What became Vyner's country seat, the mansion house of Swakeleys near Ickenham, Middlesex, had been built in the 1630s by a future royalist lord mayor. It was inherited by one of his daughters, who married the republican politician Sir James Harrington, bt, who added embellishments to the interior of the house. Although he was attainted, imprisoned, and degraded to plain Mr Harrington after the Restoration, his wife somehow retained this property, which was bought by Vyner in 1665, presumably with his own wife's marriage portion. The daughter of her first marriage, Bridget Hyde, was also a considerable heiress. In January 1675, during his mayoralty, Vyner became a trustee to enforce the proposed marriage settlement between her and Peregrine Osborne, Lord Dunblane, second son of the lord treasurer, the earl of Danby. This became an extraordinary and embarrassing cause célèbre. The bride was held to have already entered into a form of marriage, at the age of twelve, with a plebeian relative. The courts took until 1682–3 to reach a final decision, the rival claimant to Bridget Hyde's hand (and fortune) having even then, it was said, to be bought out by the father-in-law to be, though by then Danby himself was in the Tower and Vyner on the eve of his own bankruptcy. Meanwhile, his wife having died on new year's day 1675, Vyner's stepdaughter was living with him at Swakeleys when she was abducted at pistol-point by a gang headed by a minor functionary of the royal bedchamber acting on behalf of Dunblane's rival, the girl's alleged husband. She was rescued in east London and restored to her stepfather's care, but just as the length of the matrimonial case reflects on the legal system, so the virtual pardon of the page of honour involved seems a reflection on Charles II's way of conducting business, almost reminiscent of his relations with the notorious Colonel Thomas Blood. A further legal agreement between Vyner and Danby survives from 1680. While there is some evidence of their relations having been strained at times, the whole affair emphasizes that Vyner moved in court circles to an extent which marked him out from the other goldsmiths—indeed, from most other financiers and merchants of his day. The only child of his own marriage, Charles Vyner (1667–88), predeceased him by a few months, Vyner according to hearsay dying of a broken heart in consequence of this loss. He died at Windsor on 2 September 1688 and was buried at St Mary Woolnoth in the City of London on the 16th.

His son's death caused Vyner to make a new will. All his properties and possessions were to be sold by his executors to the best possible advantage. Out of the proceeds his creditors were to receive 30 per cent of what he owed them, provided they accepted this offer and remained bound by it; the other 70 per cent owing to them was then secured on the 6 per cent annuity, payable to him out of the excise revenue until the king's debt to him was fully discharged. Out of the overplus on the estate, however much or little that might turn out to be, one-quarter was reserved to his executors—his nephew Thomas, son of the late dean of Gloucester (Sir Robert's elder brother Thomas (1629–1673)), and Francis Millington (1637–1693) (husband of Sir Robert's eldest brother Samuel's daughter, Martha), his one-time business partner and fellow customs commissioner; of the remaining three-quarters, £100 was reserved for each of his two nephews, the sons of his eldest brother, Samuel (the stay-at-home Warwickshire branch of the family), while each of the four great London hospitals was to receive one-tenth (that is, three-fortieths of the total); the residuary legatees in equal shares were his four nieces and his other two nephews. Any legatee going to law with the executors was automatically to forfeit the whole of her or his share. Assuming that the terms of the will were observed, this explains how the residue of the estate descended through the dean's son, Thomas, and negates the claim by a latter-day descendant of Vyner's elder brother that their line had been cheated of their inheritance; if the terms of the will were not carried out, then this must remain an open question. It was the dean's grandson, Robert (1685–1777), who became the owner of Swakeleys, which in 1741 was sold in order to enlarge the estate in Lincolnshire, where this branch of the family was very well established during the eighteenth century and into the nineteenth. Their descendants then moved from Gautby in Lincolnshire to Newby Hall in the West Riding of Yorkshire later in the nineteenth century. The family's funeral monuments remained at Gautby, whither they had been removed from the City; the famous equestrian statue, originally commissioned for the king of Poland whose agents were unable to pay for it and which was then bought by Vyner, who had it shipped back to England and altered to represent Charles II, having been removed from the City during the eighteenth century and then erected at Gautby, was taken to Newby when the family moved there.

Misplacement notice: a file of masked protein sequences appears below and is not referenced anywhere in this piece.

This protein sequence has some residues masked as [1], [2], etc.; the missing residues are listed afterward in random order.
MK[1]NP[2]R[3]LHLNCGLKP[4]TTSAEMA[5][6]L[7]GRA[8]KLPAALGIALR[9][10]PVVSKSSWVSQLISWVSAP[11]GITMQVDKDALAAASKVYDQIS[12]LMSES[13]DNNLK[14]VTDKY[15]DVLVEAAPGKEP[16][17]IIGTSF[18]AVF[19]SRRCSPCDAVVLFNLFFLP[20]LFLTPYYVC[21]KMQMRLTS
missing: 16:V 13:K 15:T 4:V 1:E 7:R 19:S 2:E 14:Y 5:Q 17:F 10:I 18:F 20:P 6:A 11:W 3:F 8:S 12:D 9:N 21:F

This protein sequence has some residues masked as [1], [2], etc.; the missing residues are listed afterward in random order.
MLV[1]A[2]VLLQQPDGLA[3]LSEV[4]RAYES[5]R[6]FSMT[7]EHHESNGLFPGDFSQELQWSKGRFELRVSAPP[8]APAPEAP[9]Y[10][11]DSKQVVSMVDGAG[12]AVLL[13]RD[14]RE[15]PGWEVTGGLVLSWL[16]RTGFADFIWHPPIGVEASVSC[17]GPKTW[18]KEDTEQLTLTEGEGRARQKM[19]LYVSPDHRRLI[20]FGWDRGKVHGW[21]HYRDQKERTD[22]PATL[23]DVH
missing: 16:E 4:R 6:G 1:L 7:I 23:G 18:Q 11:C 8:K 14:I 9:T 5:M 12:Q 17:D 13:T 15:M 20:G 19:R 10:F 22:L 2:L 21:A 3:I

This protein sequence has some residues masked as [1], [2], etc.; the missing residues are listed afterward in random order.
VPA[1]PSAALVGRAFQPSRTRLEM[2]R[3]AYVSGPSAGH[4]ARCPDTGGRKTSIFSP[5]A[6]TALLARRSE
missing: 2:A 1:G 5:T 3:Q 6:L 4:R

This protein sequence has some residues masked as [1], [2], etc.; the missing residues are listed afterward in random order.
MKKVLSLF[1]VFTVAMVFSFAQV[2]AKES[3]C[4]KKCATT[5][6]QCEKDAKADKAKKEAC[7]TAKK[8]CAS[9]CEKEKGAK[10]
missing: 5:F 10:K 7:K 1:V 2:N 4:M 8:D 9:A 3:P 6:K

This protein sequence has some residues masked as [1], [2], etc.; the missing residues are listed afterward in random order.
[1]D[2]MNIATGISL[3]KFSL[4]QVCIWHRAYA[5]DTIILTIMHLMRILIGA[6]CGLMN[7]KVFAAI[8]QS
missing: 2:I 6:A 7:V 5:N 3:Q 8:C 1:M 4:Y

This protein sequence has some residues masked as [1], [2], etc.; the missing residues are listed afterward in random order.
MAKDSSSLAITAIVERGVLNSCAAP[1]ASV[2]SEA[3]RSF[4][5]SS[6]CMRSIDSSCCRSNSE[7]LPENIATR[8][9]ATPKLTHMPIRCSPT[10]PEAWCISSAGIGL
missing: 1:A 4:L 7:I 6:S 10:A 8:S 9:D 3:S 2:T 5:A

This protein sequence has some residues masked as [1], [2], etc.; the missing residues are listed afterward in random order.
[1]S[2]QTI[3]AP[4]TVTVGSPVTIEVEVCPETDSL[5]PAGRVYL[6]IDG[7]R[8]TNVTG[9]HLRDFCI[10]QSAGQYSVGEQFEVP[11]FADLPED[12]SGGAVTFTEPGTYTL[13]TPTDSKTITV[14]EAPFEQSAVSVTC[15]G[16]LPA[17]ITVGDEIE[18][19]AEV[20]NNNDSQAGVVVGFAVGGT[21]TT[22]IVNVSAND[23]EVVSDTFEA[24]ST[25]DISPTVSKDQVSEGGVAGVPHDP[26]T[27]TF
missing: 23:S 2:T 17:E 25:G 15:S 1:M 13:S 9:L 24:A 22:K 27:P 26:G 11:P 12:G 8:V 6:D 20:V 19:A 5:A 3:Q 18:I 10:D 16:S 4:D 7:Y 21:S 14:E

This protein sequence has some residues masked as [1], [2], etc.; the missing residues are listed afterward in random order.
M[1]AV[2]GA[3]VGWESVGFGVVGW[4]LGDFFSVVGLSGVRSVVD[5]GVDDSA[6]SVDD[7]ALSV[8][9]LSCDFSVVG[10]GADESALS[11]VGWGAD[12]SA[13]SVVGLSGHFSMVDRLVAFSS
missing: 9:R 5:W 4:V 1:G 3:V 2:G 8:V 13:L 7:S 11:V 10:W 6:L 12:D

Sir Robert's place in the long-term development of banking is hard to assess. In one sense he was obviously the forerunner of those financiers of the 1680s and 1690s who made possible the establishment of the Bank of England and the national debt. It might equally be argued that the Stop of the exchequer, into which the crown was tempted by the vulnerability of Vyner and the other goldsmiths, served to delay such changes by twenty years. Whichever view is preferred, there can be no doubt of his pre-eminence as a financier of the Restoration era.